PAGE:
Course Hero. "The Way to Rainy Mountain Study Guide." Course Hero. 22 Mar. 2018. Web. 18 Jan. 2019. <https://www.coursehero.com/lit/The-Way-to-Rainy-Mountain/>.
Course Hero. (2018, March 22). The Way to Rainy Mountain Study Guide. In Course Hero. Retrieved January 18, 2019, from https://www.coursehero.com/lit/The-Way-to-Rainy-Mountain/
(Course Hero, 2018)
Course Hero. "The Way to Rainy Mountain Study Guide." March 22, 2018. Accessed January 18, 2019. https://www.coursehero.com/lit/The-Way-to-Rainy-Mountain/.
Course Hero, "The Way to Rainy Mountain Study Guide," March 22, 2018, accessed January 18, 2019, https://www.coursehero.com/lit/The-Way-to-Rainy-Mountain/.
In a three-paragraph note written 25 years after the book's publication, Momaday explains there are three voices used in the book (ancestral, historical, and personal). He notes, "In the beginning was the word, and the word was spoken." He adds that the book is dedicated to his parents and briefly speaks about them. He mentions his father "told the stories, he drew the illustrations."
The prologue begins with a short poem by the author and a reminder that the journey was "carried on over a course of many generations." The Kiowa story was a "struggle, and it was lost." The Kiowas' story has within it the story of Tai-me and of migration: "It was all for Tai-me, you know, and it was a long time ago."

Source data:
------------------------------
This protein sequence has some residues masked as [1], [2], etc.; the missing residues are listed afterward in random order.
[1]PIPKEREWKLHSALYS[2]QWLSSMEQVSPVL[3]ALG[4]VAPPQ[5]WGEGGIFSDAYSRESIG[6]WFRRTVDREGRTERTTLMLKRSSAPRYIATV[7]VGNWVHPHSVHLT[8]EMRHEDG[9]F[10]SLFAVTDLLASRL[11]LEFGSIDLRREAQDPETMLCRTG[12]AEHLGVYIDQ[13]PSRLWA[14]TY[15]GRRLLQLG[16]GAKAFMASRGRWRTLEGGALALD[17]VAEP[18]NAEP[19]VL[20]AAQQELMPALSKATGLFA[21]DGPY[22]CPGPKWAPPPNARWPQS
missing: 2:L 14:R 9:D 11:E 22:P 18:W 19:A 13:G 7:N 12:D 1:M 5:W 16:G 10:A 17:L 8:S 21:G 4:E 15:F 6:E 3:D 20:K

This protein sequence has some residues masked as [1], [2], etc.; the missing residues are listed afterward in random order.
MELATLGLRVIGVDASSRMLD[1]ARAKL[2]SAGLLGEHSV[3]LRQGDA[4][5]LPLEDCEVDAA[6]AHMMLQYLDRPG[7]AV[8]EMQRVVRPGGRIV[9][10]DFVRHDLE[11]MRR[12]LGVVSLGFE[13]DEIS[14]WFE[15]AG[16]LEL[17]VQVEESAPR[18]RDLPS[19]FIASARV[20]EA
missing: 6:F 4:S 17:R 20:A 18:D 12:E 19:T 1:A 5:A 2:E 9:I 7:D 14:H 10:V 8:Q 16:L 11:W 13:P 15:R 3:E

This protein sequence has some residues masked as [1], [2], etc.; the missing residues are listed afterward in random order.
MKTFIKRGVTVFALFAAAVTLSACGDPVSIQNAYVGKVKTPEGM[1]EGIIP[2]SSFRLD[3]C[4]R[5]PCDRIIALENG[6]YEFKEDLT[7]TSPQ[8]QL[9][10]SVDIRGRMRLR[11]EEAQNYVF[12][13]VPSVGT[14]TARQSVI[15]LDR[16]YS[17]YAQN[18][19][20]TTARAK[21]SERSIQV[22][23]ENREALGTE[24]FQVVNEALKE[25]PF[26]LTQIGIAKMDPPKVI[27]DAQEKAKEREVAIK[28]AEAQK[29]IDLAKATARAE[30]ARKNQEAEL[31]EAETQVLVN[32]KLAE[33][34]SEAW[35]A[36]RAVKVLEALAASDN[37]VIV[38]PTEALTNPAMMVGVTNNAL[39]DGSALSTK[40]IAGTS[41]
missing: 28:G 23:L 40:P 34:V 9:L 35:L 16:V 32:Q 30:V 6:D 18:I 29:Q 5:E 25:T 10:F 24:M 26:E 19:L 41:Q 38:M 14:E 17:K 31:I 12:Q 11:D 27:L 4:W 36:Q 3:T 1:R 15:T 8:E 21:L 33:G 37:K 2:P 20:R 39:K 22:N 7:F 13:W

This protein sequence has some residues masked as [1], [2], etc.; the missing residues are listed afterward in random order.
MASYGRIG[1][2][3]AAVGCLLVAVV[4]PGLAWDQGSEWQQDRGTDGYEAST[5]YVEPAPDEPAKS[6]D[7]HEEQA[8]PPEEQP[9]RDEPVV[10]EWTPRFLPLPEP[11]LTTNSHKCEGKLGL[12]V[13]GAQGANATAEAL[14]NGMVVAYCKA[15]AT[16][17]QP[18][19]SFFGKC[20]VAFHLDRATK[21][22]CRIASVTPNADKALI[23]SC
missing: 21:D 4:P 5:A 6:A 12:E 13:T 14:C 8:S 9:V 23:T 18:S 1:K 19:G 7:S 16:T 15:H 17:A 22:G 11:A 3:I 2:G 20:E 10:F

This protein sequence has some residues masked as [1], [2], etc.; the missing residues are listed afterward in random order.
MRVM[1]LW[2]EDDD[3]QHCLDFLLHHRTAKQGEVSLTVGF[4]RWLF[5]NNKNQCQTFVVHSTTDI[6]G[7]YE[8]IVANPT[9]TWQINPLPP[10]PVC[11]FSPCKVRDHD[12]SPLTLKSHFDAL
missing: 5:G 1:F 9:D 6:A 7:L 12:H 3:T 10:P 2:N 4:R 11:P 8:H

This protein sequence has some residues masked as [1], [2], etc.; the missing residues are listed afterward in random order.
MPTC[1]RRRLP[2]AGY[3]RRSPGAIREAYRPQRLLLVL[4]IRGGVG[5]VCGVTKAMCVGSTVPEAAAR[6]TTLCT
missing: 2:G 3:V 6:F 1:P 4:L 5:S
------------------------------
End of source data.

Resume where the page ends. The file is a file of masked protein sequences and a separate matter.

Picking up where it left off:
This section of the book previously appeared in both the magazine The Reporter and Momaday's Pulitzer-winning novel House Made of Dawn. It is the story of Momaday's journey to Rainy Mountain upon the death of his grandmother.
The book had been in print for 25 years before being reissued with a clarification that explains the structure of the bulk of the text. The stories in the book are told in a trio of voices: ancestral, historical, and personal. Each numbered segment to follow will have a short section in each of these voices, in this order.
This introductory material notes details regarding the publication of excerpts and reveals the author's focus on Tai-me and on his grandmother's passing. Although it is not explicitly stated here, the reader may find it useful to know the author wrote another book specifically on Tai-me. This figure, the image of the Sun Dance doll, has held Momaday's attention in numerous texts.